So what was it like making this kit? The first thing to note is that it all fits together quite snugly. The surface finish on the roof and in other areas does show the printing artifacts with the roof in particular having distinct contours. In 1:76 scale or smaller this is not too obvious but in 1:43 it may be a considerable disadvantage.  The kit was very crisply printed and I have few criticisms of the accuracy and quality. As my modelling skills are basic the defects in appearance are mainly from my poor finishing.

The side view of the car has been very well caught. The 3D printing of the side strips, wheels arches and the side ‘scallop’ are all very accurate. As are the window frames, door handles and fuel cap. The very finely printed detail presents a challenge to the average kit maker as many kit designers will make details slightly over scale to make the easier to pick out. This is not the case here so painting side strips and window surrounds proved challenging.

The front view is good though there were some artefacts in the grilles particularly below the bumper. But overall quite an accurate reflection of the fairly plain Maestro front end. No attempt is made to model screen wipers.

At the rear the modelling is simple and no attempt at wiper is made, It is however quite a good shape. The rear lights are supplied as transluscent plastic which has to be painted and fitted into slots. The shape and fit are good but painting them is difficult to this size and a decal to overlay or making them in coloured plastic might be a better solution.

The model’s stance is good and the overall shape excellent. It would have been better if a vacform had been supplied as glazing it is a real challenge. My thanks to Daryle at John Day Vehicle Scenics for giving me some vacforms for lorry cabs to cut down for the front and rear screens which has worked quite well. The side windows have been been glazed using Kristal Klear and because of the size of the gaps it has not created the nice flat surface I had hoped for though it is flush glazed which is the effect I wanted.

Another view of the car shows that the wheels are well finished with the wheel cover often seen on the Maestro in body colour. Again fine rims made painting difficult as a more pronounced rim makes it easier to paint the tyre correctly.

Another unusual model to add to the collection, and an introduction to making 3D printed models. My personal feeling is that, at present, the high cost of models on Shapeways means that it is only really worth considering for models of vehicles that you cannot get in any other way like this Maestro. Perhaps if Shapeways could find a way of making vacforms and reducing cost then they might become more popular.


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Corgi – July/December Announcements

By Maz Woolley

Text by, and copyright of the Author. Illustrations provided by Hornby Hobbies.

Hornby Hobbies has recently announced the Corgi products for the second half of 2018. There are no new castings and little sign that any major changes being made by the new management team. Perhaps we will start to see those in 2019? Though the fact that prices are not being significantly increased shows that Hornby are finally realising that the market for their models is price sensitive.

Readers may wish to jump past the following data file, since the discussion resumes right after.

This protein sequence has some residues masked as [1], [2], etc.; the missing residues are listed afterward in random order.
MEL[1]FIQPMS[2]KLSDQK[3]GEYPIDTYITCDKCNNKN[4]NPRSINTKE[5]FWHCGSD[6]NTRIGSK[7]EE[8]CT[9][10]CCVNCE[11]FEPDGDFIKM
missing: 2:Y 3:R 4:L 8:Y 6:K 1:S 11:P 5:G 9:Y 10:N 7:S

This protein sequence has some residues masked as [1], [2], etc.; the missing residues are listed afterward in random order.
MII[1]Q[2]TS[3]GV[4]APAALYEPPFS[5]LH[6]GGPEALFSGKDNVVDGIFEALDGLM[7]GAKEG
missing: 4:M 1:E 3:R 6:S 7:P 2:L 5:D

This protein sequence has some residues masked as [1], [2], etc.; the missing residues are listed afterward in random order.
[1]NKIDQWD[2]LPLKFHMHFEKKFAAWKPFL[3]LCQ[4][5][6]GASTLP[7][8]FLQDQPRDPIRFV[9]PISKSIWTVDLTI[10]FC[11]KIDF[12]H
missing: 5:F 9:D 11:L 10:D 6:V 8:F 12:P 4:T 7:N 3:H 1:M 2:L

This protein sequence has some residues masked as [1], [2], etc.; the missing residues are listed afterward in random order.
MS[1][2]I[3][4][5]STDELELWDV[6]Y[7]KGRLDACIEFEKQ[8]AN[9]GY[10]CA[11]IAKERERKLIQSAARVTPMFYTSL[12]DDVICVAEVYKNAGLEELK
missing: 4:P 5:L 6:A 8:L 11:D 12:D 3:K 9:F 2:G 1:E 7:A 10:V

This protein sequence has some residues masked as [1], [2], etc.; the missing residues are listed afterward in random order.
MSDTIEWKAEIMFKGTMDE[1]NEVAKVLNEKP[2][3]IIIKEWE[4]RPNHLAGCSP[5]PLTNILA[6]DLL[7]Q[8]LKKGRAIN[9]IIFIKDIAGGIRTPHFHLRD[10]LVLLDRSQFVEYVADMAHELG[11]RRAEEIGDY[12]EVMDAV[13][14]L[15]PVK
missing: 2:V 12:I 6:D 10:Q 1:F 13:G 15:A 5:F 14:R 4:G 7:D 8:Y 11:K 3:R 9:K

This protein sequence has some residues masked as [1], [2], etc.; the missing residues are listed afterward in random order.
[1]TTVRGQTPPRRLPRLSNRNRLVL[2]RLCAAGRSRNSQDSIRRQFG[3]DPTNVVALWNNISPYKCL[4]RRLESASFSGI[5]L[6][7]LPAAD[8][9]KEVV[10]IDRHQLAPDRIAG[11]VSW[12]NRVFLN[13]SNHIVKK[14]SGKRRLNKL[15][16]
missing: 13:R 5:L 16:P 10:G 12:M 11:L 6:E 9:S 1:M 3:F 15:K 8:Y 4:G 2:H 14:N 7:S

Product Revivals

The sales of the film and TV tie-in products from Corgi are substantial and the products are carried by a wider range of retailers. Of recent years the emphasis has been on reproductions of earlier James Bond models but this time the models celebrate 50 year anniversaries of two films: Chitty Chitty Bang Bang and Magical Mystery Tour.

I am sure that Beatles fans the world over will buy the re-released models and that the Chitty will sell in respectable numbers as nostalgia for childhood and for the films of the late 60s is still strong.

03502CC Chitty Chitty Bang Bang 

 

05401CC Yellow Submarine 

42418CC Magical Mystery Tour Bus 

 

85925CC Paddington Bear Taxi

This will come in special packaging and will include a
Paddington Bear Figure. This will certainly be a good tie-in but Hornby need to be quicker with negotiiating deals like this Paddington 2 has already been released so the model is coming along a bit late to catch the maximum sales.

 

Aviation Archive

Here Corgi has created new liveries on castings which have already been seen in a variety of other liveries. Whilst the liveries are undoubtedly attractive ones one wonders how many versions of the same casting Corgi can sell. Looking on eBay many of the previous versions of these castings sell for considerably less than the latest models recommended price and only very popular and scarce ones attract a premium.

 

34018AA Consolidated B24H Liberator

‘Male Call’ of 453rd Bombardment Group 8th AF 1944
Jimmy Stewart

 

38109AA Sopwith F.1 Camel, No.3 Squadron RNAS

Lloyd S Breadner
Bray Dunes Aerodrome 1918

 

38808AA Do17Z-10 R4+LK I/NJG 2

Gilze – Rijen October 1940 – sadly the artwork from Hornby has a large watermark on it.

 

 

38906AA Fokker D.VII (OAW) 4649/18

‘Seven Swabians’ Alfred Bader Jasta 65 September 1918

Sadly the artwork from Hornby has a large watermark on it.

 

Original Omnibus

 

46514AOM Wright Eclipse Gemini 2,
Go-Ahead East London Transit
EL2 Ilford Station

46514BOM Wright Eclipse Gemini 2,
Go-Ahead East London Transit
EL1 Thames View Estate

46713AOM Wright Eclipse II (Single Deck),
Transdev The Shuttle 662
Keighley Bus Station via Crossflats

 

46713BOM Wright Eclipse II (Single Deck),
Transdev The Shuttle 662